The sex fee wars are set to continue following the long-awaited ruling of the Supreme Court. The Court has cast doubt on the legality of Westminster City Council's charging regime by referring it to the European Court of Justice for further consideration. However, the Court has ruled that the Council could have charged the same sums in a different manner. But the sting in the tail is its ruling that such fees are subject to European Treaty concepts of proportionality, whose reach and defining principles will inform the next generation of licence fee debates.
Philip Kolvin QC, the Head of Cornerstone Barristers, who acted for the claimants in the case, will be conducting a Masterclass on licence fees from 3rd – 5th June in London, Leeds and Birmingham.The Masterclass will include a full debrief on the issues flowing from the Supreme Court judgment.
A transcript of the judgment can be found here.
Philip Kolvin QC says:
"The Hemming case has shone a clear light on the practice and principles of charging. It has established that fees must be determined by a committee or officer with delegated authority to do so, that they must be kept under review, that both surpluses and deficits are to be carried forward, and that authorities must ring-fence the fees and may not make a profit from the system. The decisions in the High Court and the Court of Appeal established that renewal fees could include monitoring and compliance costs. The main issue in the Supreme Court was a narrow one, applying more to Westminster than any other authority, of whether an applicant could be charged the costs of prosecuting those without a licence. The High Court and a unanimous Court of Appeal said no. The Supreme Court said maybe, subject to proportionality, a test upon which it has declined to give any guidance.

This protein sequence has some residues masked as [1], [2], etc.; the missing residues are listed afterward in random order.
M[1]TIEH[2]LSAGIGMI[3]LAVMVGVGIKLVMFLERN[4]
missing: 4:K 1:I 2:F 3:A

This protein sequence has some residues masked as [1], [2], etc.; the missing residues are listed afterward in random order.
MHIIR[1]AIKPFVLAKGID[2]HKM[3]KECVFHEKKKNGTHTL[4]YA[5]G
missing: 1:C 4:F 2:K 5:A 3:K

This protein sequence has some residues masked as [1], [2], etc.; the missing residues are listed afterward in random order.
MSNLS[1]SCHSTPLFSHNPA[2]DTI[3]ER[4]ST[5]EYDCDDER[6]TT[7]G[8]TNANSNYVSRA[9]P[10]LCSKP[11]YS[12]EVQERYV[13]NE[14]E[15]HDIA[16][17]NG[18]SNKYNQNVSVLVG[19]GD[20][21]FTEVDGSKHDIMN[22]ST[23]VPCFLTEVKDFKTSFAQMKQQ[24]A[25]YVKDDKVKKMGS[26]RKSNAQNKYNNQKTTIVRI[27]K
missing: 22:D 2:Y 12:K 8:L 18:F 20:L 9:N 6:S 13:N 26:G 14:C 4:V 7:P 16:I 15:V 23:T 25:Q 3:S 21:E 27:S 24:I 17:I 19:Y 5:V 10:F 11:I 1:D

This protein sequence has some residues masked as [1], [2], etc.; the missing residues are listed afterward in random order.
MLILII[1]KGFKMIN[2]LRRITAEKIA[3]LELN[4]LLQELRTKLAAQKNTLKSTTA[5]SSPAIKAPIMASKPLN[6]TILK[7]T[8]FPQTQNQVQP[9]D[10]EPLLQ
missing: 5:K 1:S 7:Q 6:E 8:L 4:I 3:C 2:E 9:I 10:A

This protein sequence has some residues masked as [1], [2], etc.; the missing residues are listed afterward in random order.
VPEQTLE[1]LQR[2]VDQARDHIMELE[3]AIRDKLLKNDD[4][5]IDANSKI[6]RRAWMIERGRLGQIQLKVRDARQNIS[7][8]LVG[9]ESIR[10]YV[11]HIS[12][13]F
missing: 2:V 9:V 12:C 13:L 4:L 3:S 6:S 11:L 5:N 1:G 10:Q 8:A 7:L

Westminster argued that it could charge such fees because a prosecution is an authorisation procedure within the meaning of the Services Directive. The Supreme Court gave short shrift to that. Westminster also said that it could charge the whole fee – including sums representing prosecution costs – up front, provided that it refunded those sums to losing applicants. The Supreme Court decided that that was sufficiently unclear to require the consideration of the European Court of Justice, a process which will take 18 months or so to complete. But the Supreme Court decided that the Council could retrospectively set fees on a basis suggested by the Court, that part of the fee was paid up front and the remainder – representing the prosecution costs – were paid on success. In so deciding, the Court has held that, charged in that way, the sum representing the prosecution costs, although charged to a licence applicant, is not a "charge incurred from the application" under the Services Directive. While that is convenient domestically, since it allows the professional regulators, who intervened in this case, to continue charging the professions as before, it is a linguistic and logical riddle which will take some time to unpick in future litigation both here and in Europe. For the Hemming claimants, lawful operators who were paying £29,000 each year for each of their licences, £27,000 of which was levied to fund the Council's £350,000 a year campaign to hound unlicensed criminals from the borough, the fight for justice must continue.
Philip Kolvin QC led Victoria Wakefield of Brick Court Chambers and Matt Hutchings of Cornerstone Barristers, instructed by Stephen Dillon of Gosschalks.